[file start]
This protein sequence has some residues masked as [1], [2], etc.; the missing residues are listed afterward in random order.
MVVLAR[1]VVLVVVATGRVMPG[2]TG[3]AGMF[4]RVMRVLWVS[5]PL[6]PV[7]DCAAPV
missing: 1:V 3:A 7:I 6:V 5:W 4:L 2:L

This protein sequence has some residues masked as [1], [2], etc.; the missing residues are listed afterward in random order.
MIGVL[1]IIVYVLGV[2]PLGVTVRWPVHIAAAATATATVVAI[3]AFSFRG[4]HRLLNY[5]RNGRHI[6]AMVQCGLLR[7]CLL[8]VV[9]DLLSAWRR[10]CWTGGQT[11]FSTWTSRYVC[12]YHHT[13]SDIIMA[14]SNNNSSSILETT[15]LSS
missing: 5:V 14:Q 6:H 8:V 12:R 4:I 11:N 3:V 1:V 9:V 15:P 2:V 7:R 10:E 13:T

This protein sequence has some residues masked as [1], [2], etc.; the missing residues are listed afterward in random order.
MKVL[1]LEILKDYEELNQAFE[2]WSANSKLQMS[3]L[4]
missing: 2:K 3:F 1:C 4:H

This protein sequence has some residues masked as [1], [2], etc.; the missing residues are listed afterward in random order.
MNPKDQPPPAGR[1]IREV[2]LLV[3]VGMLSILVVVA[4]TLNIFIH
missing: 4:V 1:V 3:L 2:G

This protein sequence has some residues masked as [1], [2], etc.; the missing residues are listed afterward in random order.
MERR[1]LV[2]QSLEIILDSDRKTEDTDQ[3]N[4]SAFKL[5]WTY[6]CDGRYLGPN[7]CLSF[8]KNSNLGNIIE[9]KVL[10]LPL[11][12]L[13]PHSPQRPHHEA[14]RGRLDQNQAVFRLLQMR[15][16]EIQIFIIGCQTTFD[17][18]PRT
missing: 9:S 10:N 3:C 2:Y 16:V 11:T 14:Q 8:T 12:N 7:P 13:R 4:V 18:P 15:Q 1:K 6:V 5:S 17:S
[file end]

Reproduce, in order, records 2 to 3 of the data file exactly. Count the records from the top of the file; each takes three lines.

This protein sequence has some residues masked as [1], [2], etc.; the missing residues are listed afterward in random order.
MIGVL[1]IIVYVLGV[2]PLGVTVRWPVHIAAAATATATVVAI[3]AFSFRG[4]HRLLNY[5]RNGRHI[6]AMVQCGLLR[7]CLL[8]VV[9]DLLSAWRR[10]CWTGGQT[11]FSTWTSRYVC[12]YHHT[13]SDIIMA[14]SNNNSSSILETT[15]LSS
missing: 5:V 14:Q 6:H 8:V 12:R 4:I 11:N 3:V 1:V 9:V 15:P 2:V 7:R 10:E 13:T

This protein sequence has some residues masked as [1], [2], etc.; the missing residues are listed afterward in random order.
MKVL[1]LEILKDYEELNQAFE[2]WSANSKLQMS[3]L[4]
missing: 2:K 3:F 1:C 4:H